The last few months have seen the brave new world of personal genomics thrown into a state of turmoil, as the might of US federal regulators turns on this fledgling industry. There is no question that some level of regulation would be welcomed, to iron out the irregularities and squeeze out the fraudsters. But hidden somewhere in amongst the hype and the scaremongering are some real gems that we should not abandon lightly. Take note, please, Mr Regulator.
Some of the recent crop of consumer genomics companies are true innovators, pioneers attempting to navigate the treacherous complexities of modern human genetics. Their attempts at presenting complicated genomic and risk information in an accessible form have been exemplary. Is the information useful? For the most part, no. Is it harmful? Again, so far the answer is a resounding no. So what’s the problem? Speaking to numerous individuals who have had their genomes scanned reveals that most are notably under-whelmed by the experience – they didn’t learn much of direct use, and they haven’t changed their lifestyles. But individuals are free to chose to purchase these tests, or not, and to decide for themselves whether it is worth parting with their hard-earned cash.
Part of the quandary lies in the health claims that the companies make. Claims of a healthier lifestyle, motivated by genetic risk information. Claims of empowerment, prevention and self-betterment. Lurking in the terms and conditions lies the truth – these products are not a substitute for medical advice, they are not diagnostic, and individuals should not change their behaviours based on these tests. No wonder physicians and medical device regulators are concerned! Ultimately there may be benefits and there may be harms, but there is no excuse for misleading consumers by making false or unsubstantiated claims.
But perhaps companies are professing the wrong things. I don’t really feel “empowered” by knowing a few of the billions of As, Cs, Gs and Ts in my genome, or how they alter my risk of disease relative to the rest of the population. But learning about one’s genome, engaging one’s own data, is undoubtedly a voyage of discovery. It is an exploration of science, of genetics, and finally of one’s self. Did everyone who had one of these tests know beforehand that their lifetime risk of type 2 diabetes is around 1 in 5, or that more than 1 in 8 of us will develop a hormone-related cancer (breast or prostate)? We all could have known that easily enough – just a quick visit to any number of official disease statistics websites would have imparted the same information, but no one is trying to ban those! Did everyone know beforehand the difference between Mendelian and complex disease genetics, or the difference between relative and absolute risk? Did everyone know their own ancestral genetic background and how it compares to their relatives?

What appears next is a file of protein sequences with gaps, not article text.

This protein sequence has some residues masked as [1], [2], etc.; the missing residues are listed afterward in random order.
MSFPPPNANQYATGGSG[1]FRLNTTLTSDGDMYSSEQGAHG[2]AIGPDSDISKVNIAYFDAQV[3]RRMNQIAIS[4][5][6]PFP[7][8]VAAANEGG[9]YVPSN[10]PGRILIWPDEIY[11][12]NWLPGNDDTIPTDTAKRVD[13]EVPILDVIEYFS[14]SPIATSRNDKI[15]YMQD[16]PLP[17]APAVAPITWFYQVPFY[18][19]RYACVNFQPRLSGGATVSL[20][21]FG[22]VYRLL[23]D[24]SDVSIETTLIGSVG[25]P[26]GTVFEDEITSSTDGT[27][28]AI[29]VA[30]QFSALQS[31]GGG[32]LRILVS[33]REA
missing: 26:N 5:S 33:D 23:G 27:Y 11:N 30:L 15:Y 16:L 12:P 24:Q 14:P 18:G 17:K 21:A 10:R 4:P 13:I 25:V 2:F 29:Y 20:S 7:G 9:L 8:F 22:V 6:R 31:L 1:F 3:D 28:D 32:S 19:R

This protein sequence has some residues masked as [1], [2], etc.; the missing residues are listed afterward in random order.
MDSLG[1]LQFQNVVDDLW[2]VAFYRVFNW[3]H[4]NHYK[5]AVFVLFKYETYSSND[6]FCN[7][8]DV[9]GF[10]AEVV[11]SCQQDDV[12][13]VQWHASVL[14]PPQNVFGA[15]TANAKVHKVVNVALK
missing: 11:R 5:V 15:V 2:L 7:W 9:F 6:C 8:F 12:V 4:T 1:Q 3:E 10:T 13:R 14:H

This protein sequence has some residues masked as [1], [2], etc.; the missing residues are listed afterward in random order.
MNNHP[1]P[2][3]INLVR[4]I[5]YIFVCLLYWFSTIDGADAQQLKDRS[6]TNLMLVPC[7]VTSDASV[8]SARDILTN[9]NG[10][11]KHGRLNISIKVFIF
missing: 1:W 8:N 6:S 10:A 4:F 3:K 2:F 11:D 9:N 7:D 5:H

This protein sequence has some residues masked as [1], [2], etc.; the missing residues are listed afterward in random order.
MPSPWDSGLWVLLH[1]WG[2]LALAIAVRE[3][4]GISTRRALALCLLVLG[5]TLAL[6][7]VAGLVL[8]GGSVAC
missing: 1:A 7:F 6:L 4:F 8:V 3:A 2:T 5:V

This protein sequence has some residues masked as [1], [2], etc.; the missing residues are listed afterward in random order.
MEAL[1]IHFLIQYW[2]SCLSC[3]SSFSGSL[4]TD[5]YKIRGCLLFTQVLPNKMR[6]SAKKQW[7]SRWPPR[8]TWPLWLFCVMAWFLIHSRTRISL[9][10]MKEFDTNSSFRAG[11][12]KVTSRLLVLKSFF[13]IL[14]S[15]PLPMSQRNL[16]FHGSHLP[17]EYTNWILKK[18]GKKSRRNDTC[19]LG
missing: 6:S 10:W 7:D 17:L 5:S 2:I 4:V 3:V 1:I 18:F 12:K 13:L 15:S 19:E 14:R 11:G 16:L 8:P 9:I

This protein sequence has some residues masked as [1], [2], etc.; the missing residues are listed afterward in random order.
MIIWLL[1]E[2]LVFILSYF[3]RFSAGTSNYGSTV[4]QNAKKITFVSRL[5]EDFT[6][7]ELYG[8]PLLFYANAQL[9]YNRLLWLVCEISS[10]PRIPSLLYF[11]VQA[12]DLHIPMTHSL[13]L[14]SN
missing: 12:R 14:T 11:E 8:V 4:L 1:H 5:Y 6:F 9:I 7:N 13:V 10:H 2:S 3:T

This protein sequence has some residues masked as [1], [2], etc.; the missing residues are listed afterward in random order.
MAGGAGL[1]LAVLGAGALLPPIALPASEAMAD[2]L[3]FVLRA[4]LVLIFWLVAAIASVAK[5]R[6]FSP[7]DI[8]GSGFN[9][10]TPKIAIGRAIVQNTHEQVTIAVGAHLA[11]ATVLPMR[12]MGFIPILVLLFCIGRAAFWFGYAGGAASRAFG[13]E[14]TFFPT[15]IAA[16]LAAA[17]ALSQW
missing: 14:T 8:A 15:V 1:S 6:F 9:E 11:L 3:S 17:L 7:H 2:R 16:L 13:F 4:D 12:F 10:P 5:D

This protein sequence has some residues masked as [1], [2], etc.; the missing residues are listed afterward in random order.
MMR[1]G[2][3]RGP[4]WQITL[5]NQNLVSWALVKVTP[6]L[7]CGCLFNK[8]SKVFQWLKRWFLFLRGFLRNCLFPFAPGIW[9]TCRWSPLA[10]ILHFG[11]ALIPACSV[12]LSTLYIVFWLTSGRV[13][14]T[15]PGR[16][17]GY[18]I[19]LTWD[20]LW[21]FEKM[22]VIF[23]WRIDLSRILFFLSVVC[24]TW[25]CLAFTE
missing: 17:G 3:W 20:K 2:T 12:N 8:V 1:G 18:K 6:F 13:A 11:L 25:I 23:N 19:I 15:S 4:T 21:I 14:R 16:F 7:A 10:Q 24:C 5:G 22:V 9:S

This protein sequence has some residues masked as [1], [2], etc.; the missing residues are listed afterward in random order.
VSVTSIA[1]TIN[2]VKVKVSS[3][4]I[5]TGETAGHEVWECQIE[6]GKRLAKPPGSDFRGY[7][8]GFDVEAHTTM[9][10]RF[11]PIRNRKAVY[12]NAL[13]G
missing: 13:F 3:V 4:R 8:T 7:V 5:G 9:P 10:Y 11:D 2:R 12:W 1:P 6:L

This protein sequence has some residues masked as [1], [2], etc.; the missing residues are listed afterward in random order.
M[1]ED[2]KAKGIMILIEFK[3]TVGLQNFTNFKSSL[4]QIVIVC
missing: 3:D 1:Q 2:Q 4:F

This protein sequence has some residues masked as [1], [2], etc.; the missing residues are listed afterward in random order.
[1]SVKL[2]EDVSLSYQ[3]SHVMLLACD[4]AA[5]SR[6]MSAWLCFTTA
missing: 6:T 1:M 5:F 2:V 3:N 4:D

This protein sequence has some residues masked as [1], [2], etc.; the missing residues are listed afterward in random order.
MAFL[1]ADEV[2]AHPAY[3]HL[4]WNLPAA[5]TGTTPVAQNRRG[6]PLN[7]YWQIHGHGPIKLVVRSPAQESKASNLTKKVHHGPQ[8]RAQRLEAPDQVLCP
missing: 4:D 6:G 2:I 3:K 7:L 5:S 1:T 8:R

Currently, personal genomics does not offer a gateway into personalised medicine. If you are concerned about a particular disease, at least for now, the advice hasn’t changed: go to your doctor. But if you are interested in exploring your own genome, and the role it might play in your life, then consumer genomics is for you. By getting people personally involved in data analysis, and grappling with complex scientific ideas and medical realities, personal genomics services offer us a glimpse into the elite world of modern science. And for that they should be congratulated.
For years, academics and policy-makers have extolled the virtues of public education and participation in science, but with limited success. What if personal genomics offers a new way to involve and interest people? To deny individuals this chance to participate in one of the greatest scientific revolutions in human history, simply because of concerns over unproven harms and latent misunderstandings, would not only be paternalistic, but undemocratic, unscientific and unwarranted.
We are explorers. So please, Mr Regulator, let us explore.